0

I've recently started the piano, and I want to learn all my scales so I know them, but I just can't seem to grasp how these scales actually help when I have a different key signature, sure I know the sharps and flats, bit that doesn't mean I'll recognize them just staring at notes on the page, I don't feel as kf just because I learned thr scale means I'll be able to read In that scale, this is a little demotavting as I really want to learn the piano but I feel like it will take an incredible amount of time to read anything

1

2 Answers 2

1
  • Knowing scales eventually does help with sight reading. When fully internalized, knowing instinctively which notes are sharp or flat makes reading easier and helps identify when a piece is changing key. However, this can be a lengthy process and may require great patience.
  • Scales also help one encounter different configurations of notes and fingerings that commonly show up in music, even if the literal scale isn't present. Thumb turns, in particular, are an essential piano technique, and scales are an efficient way to practice them. This, too, helps again in sight reading by making it easier to identify particular patterns of notes and the fingerings and/or techniques to execute them.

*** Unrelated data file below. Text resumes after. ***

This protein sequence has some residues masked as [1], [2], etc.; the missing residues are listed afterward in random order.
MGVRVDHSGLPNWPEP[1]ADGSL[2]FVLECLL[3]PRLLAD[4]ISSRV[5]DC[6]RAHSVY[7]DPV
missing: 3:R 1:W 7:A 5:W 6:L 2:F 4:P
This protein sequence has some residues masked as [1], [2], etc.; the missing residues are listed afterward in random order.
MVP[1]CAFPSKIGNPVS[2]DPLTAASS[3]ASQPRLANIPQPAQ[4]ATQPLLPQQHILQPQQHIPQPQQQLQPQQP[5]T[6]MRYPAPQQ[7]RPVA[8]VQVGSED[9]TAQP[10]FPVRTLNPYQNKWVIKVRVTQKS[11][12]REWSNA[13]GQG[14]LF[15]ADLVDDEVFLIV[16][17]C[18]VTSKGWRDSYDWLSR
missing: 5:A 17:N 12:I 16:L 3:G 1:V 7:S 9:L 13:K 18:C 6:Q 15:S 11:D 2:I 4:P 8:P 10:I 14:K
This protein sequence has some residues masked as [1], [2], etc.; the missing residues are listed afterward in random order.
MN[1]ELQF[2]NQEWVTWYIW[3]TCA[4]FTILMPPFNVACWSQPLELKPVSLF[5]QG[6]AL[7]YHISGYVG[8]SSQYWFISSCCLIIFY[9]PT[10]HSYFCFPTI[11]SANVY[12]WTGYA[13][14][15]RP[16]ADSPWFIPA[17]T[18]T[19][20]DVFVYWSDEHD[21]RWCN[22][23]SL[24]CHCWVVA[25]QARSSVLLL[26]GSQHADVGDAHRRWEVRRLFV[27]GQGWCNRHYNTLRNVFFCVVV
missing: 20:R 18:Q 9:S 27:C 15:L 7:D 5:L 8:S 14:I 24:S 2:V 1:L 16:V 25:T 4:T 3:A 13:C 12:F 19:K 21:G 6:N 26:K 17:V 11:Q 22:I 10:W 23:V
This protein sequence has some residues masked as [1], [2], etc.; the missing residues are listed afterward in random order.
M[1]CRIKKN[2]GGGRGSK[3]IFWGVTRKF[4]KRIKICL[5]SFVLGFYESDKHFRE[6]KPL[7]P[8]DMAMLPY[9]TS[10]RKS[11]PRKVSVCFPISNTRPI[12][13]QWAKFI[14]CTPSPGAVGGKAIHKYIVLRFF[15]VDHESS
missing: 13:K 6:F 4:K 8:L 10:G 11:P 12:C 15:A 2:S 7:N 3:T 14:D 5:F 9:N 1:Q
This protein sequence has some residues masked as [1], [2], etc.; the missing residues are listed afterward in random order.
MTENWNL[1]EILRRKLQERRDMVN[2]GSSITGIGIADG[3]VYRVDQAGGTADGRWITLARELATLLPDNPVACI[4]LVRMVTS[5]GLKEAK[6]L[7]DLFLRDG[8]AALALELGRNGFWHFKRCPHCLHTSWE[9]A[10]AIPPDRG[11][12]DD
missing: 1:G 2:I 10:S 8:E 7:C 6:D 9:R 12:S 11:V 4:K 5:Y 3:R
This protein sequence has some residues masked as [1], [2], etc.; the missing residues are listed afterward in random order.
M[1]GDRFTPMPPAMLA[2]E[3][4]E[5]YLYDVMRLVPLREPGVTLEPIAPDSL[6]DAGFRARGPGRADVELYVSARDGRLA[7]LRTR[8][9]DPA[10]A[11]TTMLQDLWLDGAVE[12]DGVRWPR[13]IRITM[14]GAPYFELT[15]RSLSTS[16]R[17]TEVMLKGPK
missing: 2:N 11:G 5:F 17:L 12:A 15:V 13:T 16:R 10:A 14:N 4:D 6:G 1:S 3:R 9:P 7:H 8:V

0

Each key therefore scale, has its own dedicated set of notes, as you already know.

So, knowing what key a piece is in will help a lot in going 'automatically' to the correct notes on the page. You may see an A note, for example, and knowing the key/scale of the piece is E♭, understand that the A is going to be A♭. Knowing the key/scale is actually B, then that A note will become A♯. It also works in other keys - knowing the key/scale is D, then that same written A will automatically be, in that piece, A♮!

Before sight-reading a new piece, my students need to play the scale it's in. That puts them 'in the zone', and means they're more likely to play diatonic notes correctly. It also highlights the accidentals, which are all the altered notes that don't usually belong in that key.

I disagree somewhat with Aaron's last reason, though, as it's rare that there is more than a snippet of a scale run in a piece, so knowing the fingering for a particular scale, and trying to apply it for a short run, may well need the 'wrong' fingers for those notes in that piece.. However, scales do need thumb action to be fluid, so learning how to get that will be facilitated by learning it in scales.

1
  • 1
    I can't help thinking of the end of Chopin's first Ballade and the scale run in his Ab Polonaise. But yes, I'd be cherry picking if I were arguing against what you say.
    – BobRodes
    Jul 5, 2023 at 20:35

Your Answer

By clicking “Post Your Answer”, you agree to our terms of service and acknowledge you have read our privacy policy.

Not the answer you're looking for? Browse other questions tagged or ask your own question.